WHEN ANNA SEGHERS returned to Germany in 1947 and settled in the Soviet zone of occupation, the literary world was already eagerly anticipating her arrival. Seghers's great anti-Nazi novel Das siebte Kreuz (The Seventh Cross), which had appeared in Mexico in 1943 and in the United States a year later, was considered so important for postwar German literature that the country's leading cultural-political weekly, Sonntag, had begun publishing it in serialized form in its first issue, on July 7, 1946. The novel dominated subsequent issues of the newspaper for most of the rest of the year, finally reaching its conclusion—the famous words “All of us felt how ruthlessly and fearfully outward powers could strike to the very core of man, but at the same time we felt that at the very core there was something that was unassailable and inviolable”—on December 15.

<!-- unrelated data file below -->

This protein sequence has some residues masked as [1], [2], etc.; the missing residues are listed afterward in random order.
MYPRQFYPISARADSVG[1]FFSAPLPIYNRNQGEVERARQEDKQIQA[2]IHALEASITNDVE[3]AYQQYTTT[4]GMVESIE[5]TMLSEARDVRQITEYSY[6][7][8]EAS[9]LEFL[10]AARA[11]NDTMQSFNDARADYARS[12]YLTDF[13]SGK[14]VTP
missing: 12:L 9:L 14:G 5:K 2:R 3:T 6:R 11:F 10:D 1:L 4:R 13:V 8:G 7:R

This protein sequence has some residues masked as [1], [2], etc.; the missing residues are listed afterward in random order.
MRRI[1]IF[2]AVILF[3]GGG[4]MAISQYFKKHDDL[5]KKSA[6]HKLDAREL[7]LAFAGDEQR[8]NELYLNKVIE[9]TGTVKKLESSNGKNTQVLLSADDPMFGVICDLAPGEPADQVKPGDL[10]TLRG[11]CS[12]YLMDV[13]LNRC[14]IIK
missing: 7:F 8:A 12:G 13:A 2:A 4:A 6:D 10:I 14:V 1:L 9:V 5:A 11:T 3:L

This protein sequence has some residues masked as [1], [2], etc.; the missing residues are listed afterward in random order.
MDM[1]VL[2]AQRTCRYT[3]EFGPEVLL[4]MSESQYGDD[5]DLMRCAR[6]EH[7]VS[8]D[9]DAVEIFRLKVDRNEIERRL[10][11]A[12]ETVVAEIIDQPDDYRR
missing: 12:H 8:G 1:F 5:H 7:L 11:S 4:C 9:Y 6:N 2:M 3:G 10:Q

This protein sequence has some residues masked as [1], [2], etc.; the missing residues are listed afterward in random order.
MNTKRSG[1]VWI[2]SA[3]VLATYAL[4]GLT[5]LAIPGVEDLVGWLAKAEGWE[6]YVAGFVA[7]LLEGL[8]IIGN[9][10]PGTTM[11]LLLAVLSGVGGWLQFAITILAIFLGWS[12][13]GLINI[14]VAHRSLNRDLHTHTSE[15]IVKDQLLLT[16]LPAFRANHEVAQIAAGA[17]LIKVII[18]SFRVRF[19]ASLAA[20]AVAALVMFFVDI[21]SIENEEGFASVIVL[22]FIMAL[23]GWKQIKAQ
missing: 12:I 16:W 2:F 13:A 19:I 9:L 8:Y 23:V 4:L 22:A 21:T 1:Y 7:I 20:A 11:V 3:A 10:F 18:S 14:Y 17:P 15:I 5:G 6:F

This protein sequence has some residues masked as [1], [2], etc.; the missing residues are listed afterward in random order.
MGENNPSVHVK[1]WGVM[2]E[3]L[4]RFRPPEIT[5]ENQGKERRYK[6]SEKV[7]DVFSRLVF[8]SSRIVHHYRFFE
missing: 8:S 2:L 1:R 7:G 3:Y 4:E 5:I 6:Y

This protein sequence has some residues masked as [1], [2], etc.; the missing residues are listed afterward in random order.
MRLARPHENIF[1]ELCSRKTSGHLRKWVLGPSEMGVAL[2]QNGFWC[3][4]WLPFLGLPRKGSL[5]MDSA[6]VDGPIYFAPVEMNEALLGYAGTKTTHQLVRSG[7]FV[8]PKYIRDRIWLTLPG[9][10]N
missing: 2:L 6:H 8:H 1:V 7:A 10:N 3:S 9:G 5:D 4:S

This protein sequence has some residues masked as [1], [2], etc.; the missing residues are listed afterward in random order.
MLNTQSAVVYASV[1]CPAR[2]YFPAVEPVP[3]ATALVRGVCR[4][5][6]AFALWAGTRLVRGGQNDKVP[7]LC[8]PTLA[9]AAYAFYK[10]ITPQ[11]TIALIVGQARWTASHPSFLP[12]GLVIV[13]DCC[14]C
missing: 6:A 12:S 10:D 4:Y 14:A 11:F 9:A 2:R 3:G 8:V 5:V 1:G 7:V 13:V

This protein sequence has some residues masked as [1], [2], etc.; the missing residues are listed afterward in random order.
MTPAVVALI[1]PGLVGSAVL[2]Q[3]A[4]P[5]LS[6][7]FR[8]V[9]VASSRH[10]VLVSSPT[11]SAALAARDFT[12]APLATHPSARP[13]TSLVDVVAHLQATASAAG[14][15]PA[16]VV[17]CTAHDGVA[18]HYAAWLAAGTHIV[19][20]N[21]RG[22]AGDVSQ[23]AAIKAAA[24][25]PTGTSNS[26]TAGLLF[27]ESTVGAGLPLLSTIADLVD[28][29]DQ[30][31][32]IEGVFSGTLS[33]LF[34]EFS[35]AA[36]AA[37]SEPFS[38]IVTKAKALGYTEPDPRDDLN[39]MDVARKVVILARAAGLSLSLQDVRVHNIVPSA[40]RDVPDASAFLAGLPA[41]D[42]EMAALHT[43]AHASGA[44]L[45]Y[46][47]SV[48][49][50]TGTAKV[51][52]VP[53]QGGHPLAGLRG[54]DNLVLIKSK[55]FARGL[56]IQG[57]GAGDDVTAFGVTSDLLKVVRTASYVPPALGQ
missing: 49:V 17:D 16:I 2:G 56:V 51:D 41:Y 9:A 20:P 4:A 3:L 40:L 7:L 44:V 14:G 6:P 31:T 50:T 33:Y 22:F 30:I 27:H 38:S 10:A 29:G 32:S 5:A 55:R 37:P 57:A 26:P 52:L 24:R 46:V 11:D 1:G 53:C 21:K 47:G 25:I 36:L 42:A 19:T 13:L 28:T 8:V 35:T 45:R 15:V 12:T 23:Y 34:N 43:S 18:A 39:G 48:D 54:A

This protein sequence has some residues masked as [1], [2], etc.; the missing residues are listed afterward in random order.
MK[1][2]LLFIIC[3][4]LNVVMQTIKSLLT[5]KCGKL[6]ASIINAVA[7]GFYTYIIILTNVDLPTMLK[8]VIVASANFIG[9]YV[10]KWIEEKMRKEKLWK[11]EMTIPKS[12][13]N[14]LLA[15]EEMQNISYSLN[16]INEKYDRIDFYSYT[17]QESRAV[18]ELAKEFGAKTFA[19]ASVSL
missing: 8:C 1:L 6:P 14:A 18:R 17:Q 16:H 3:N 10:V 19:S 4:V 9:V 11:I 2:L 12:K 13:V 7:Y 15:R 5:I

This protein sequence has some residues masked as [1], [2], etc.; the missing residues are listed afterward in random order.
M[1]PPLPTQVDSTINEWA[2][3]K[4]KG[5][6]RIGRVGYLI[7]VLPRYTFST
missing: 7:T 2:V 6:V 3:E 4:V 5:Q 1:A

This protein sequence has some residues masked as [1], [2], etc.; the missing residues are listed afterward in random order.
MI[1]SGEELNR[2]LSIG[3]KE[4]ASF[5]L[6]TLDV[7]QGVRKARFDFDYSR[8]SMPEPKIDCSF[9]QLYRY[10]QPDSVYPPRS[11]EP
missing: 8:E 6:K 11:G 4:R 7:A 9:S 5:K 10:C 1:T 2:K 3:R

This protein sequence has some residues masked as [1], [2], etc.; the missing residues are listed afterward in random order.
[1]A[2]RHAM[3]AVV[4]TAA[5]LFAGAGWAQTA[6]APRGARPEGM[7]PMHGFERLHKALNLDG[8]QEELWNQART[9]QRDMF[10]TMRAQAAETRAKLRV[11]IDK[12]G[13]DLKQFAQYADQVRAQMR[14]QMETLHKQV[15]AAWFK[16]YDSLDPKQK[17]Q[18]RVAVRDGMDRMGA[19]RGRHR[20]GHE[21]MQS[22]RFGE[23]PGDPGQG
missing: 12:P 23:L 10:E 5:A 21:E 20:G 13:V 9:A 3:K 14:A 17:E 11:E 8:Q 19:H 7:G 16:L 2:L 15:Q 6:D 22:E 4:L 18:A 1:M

Partly as a result of the fame of this novel, Seghers was hailed as a genius when she arrived in Germany less than a year later. In the pages of Die Weltbühne, a key literary-cultural biweekly that had been intentionally (re)created to remind its readers of the Weimar-era journal of the same title, the former anti-Nazi resistance fighter and writer Jan Petersen, a long-time comrade of Seghers, called her the “shaper of our era” and proclaimed that the role of a writer with such creative power would be crucial for serving the cause of “truth and bringing it closer to people.” Seghers's work, he believed, could, “for hundreds of thousands … for millions of readers, make the confusions of our chaotic era clearly visible, thus transforming the seemingly insoluble into a profound, path-breaking understanding, which” would be “the only basis for conscious and intentional action.” The editors of Die Weltbühne greeted Seghers's arrival in Germany enthusiastically and declared Petersen's article to be not only the first overview of the writer's work ever published but a necessary response to the problem that, at this point, few members of the German reading public had access to Seghers's writing of the previous twelve years, since books by Seghers had been banned during the Nazi period.